The classification of Birds presents great difficulties, and many arrangements have been proposed which it is impossible to discuss in a short compass. Three chief divisions are generally recognised - Saururae, Ratitae, and Carinatae. The first contains the Jurassic Archaeopteryx, the second a few living Birds mostly of large size, such as the Ostrich, Cassowary, Emu, etc, incapable of flight and devoid of a keel to the sternum; the third all Birds capable of flight and with a keel to the sternum. Prof. Damés in a recent memoir (Palaeont. Abhandl. Berlin, ii. part 3, 1884) has proposed to classify Archaeopteryx in the group of Carinatae. His views have been criticised by Paulow in the Bulletin de la Soc. Imp. des Naturalistes de Moscou, 60, p. 100, 1884, who has pointed out that in several respects Archaeopteryx can hardly be considered as within the line of descent of Carinatae. Retaining the Saururae as a separate group but following Damés in other points, the classification given below may be adopted as showing the main outlines.
For subordinate divisions and discussions on the various systems proposed, the student must refer to an article on 'Ornithology' by Prof. Newton in the Encyclopaedia Britannica (ed. ix.) xviii. 1885.
Vertebrae biconcave; sternum broad (? a keel), well ossified; abdominal ribs; tail long with separate caudal vertebrae (i. e. no ploughshare bone); three fingers with separate metacarpals, all clawed; pelvic bones separate; fibula complete, its distal end in front of tibia; metatarsals united but not to the degree observable in living birds. Archaeopteryx from the Solenhofen Slates.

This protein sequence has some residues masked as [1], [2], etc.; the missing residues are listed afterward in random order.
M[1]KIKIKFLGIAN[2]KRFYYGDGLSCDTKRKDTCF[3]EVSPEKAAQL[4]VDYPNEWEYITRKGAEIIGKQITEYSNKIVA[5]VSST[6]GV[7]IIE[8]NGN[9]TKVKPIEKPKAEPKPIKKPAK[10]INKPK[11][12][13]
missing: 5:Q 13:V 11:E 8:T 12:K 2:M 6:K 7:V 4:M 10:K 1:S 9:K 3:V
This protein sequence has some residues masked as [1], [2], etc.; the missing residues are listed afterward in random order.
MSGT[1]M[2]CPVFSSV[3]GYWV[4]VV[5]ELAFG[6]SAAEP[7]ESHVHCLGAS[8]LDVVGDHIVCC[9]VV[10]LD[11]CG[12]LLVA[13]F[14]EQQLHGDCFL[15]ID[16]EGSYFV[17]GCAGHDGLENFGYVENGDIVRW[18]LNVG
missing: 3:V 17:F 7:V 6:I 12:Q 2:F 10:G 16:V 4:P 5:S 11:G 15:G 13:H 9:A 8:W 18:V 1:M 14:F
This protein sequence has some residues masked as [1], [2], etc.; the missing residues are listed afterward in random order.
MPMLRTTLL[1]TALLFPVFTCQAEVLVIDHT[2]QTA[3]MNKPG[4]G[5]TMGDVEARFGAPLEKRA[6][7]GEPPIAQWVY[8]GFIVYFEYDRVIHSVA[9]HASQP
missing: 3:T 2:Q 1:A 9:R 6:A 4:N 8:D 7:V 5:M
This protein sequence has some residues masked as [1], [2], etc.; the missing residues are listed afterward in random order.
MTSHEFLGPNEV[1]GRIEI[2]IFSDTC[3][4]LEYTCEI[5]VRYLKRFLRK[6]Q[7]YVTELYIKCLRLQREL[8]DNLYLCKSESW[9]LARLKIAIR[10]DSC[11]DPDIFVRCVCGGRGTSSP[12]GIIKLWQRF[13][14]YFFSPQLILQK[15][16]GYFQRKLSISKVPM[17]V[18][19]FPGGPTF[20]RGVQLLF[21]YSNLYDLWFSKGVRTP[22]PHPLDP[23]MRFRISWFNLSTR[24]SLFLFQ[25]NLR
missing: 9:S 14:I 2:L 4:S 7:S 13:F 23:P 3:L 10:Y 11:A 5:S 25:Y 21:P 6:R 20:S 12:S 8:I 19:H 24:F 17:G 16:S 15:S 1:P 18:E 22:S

Feathers of the adult with free barbs; an after-shaft to those of the body; sternum devoid of keel; anterior limb shortened or rudimentary; incapable of flight; teeth when present lodged in a groove (Hesperornis).
Laopteryx from Jurassic strata in America.
Rami of lower jaw separate; wing with only a humerus. Vertebrae with typical avian centra; no ploughshare bone. Hesperornis from American Cretaceous strata.
Edentulous; rami of lower with anchylosed symphysis. Vertebral centra typical; wings rudimentary but with humerus, fore-arm and rudimentary hand. Tertiary, Diluvial and living: includes the living Apteryx, Cassowary, Emu, Ostrich and Rhea, and the fossil Aepyornis from Madagascar, Dinornis (Moa) and Palapteryx from New Zealand.
Contour feathers in the adult; sternum with a keel; anterior limb well developed; capable of flight; teeth, when present, lodged in sockets (Ichthyornis).
Vertebrae biconcave; rami of lower jaw not anchylosed; tail short; some of the vertebrae fused. Ichthyornis from American Cretaceous strata.
Adult edentulous, but the fossil Argillornis longipennis has dental alveoli; rami of lower jaw anchylosed; vertebral centra typical; tail short; a ploughshare bone. Tertiary, Diluvial and living. For the literature of Fossil Birds, see p. 66, ante.
Teeth in Parrots, Fraisse, Verhandl. Phys. Med. Gesellsch. Wurzburg, xv. 1881, SB. p. iii.
Classification, Newton, 'Ornithology,' Encyclopaedia Britannica (ed. ix.) xviii. 1885; cf. Huxley, P. Z. S. 1867-1868 j Sclater, The Ibis, 1880; and collected papers of Garrod and Forbes.